New Zealand joins MethaneSAT climate mission in space
New Zealand has joined its first official space mission as a country to combat climate change and the mission control centre will be located in New Zealand.
Today the Government announced it would contribute $26 million towards MethaneSAT, a state-of-the-art satellite designed to detect global methane emissions with unprecedented accuracy. The mission is being led by United States-based NGO Environmental Defense Fund (EDF) and its subsidiary MethaneSAT LLC, who have signed a partnership agreement with the Ministry of Business, Innovation and Employment.
Dr Peter Crabtree, GM of Science, Innovation and International at MBIE and head of the New Zealand Space Agency, said that MethaneSAT is exactly the kind of science that New Zealand should be investing in.
“This investment has three key benefits for New Zealand – we are showing global leadership by investing in a science mission that will directly help to fight climate change, we are giving Kiwi researchers the opportunity to join a cutting-edge climate science mission that will see them working alongside the world’s best climate scientists and aerospace experts, and we are building important capability in our rapidly growing space sector,” Dr Crabtree said.
“New Zealand already makes significant investments in climate science and in research to reduce domestic greenhouse gas emissions. We will be building on these efforts by working with EDF, which has a proven track record in conducting excellent science to inform decision making.”
EDF Chief Executive Fred Krupp says that the New Zealand Government is an ideal mission partner because both parties share values which underpin the mission’s purpose.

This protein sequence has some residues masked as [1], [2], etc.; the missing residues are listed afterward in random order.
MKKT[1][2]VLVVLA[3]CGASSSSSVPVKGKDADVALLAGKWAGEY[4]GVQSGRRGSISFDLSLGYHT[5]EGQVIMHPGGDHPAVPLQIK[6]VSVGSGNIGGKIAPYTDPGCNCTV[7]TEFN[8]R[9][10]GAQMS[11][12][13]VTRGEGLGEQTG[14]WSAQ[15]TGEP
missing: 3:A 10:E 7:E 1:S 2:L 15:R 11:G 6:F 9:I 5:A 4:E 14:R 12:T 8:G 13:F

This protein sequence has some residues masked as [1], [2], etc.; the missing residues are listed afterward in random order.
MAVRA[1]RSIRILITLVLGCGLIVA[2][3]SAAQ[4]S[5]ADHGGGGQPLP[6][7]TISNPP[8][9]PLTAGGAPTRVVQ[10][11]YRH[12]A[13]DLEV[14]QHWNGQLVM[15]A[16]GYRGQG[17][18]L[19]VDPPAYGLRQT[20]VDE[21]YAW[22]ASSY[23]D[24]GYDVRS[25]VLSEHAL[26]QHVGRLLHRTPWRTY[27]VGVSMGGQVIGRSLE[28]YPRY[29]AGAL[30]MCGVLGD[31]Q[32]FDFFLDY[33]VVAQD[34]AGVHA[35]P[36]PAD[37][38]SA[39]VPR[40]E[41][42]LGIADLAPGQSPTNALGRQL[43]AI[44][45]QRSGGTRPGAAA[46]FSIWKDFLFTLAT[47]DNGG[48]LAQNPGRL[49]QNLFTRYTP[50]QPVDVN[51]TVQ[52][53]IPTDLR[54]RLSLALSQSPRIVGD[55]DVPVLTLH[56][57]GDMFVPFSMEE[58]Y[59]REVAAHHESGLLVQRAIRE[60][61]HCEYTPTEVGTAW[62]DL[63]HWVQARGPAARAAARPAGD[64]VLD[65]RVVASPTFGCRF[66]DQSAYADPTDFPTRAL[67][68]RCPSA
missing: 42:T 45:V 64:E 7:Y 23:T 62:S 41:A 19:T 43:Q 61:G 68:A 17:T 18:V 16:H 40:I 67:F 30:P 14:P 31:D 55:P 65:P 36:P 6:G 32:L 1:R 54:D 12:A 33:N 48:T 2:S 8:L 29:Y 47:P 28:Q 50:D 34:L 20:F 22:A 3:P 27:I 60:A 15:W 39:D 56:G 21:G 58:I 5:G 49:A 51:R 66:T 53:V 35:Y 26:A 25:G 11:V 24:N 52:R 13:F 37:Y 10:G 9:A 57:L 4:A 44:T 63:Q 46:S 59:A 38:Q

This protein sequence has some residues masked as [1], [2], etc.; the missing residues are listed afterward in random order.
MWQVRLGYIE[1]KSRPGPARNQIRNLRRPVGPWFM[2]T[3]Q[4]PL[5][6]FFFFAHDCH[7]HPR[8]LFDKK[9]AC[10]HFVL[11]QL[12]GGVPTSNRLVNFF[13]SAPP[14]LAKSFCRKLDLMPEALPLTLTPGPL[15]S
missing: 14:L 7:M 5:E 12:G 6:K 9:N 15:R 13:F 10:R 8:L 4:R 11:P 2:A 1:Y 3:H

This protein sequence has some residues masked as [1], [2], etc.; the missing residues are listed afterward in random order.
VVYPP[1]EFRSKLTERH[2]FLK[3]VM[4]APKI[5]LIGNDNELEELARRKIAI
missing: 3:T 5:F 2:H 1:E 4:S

“Environmental Defense Fund is a highly professional organisation with a proven track record in conducting excellent science to inform evidence-based decision making by governments and industry,” Mr Krupp said.
“We share values related to environmental leadership, transparency, accountability, and a commitment to performing excellent research.”
Dr Crabtree said New Zealand’s space sector has a spirit of innovative thinking which guided the decision to partner with EDF.
“EDF are following global best practice in mission planning and have brought together a high-calibre team with deep space sector expertise to deliver and oversee the mission.”
While EDF and MethaneSAT are initially focused on collecting data about methane emissions from the oil and gas industry, Dr Crabtree says New Zealand will work with EDF to consider how we might use the data to investigate and potentially lead an atmospheric science component of the mission related to agricultural methane emissions.
MethaneSAT is scheduled to launch in 2022. MBIE and EDF will confirm the location of the New Zealand-based mission control centre and New Zealand’s role in the launch and the science components of the mission in coming months.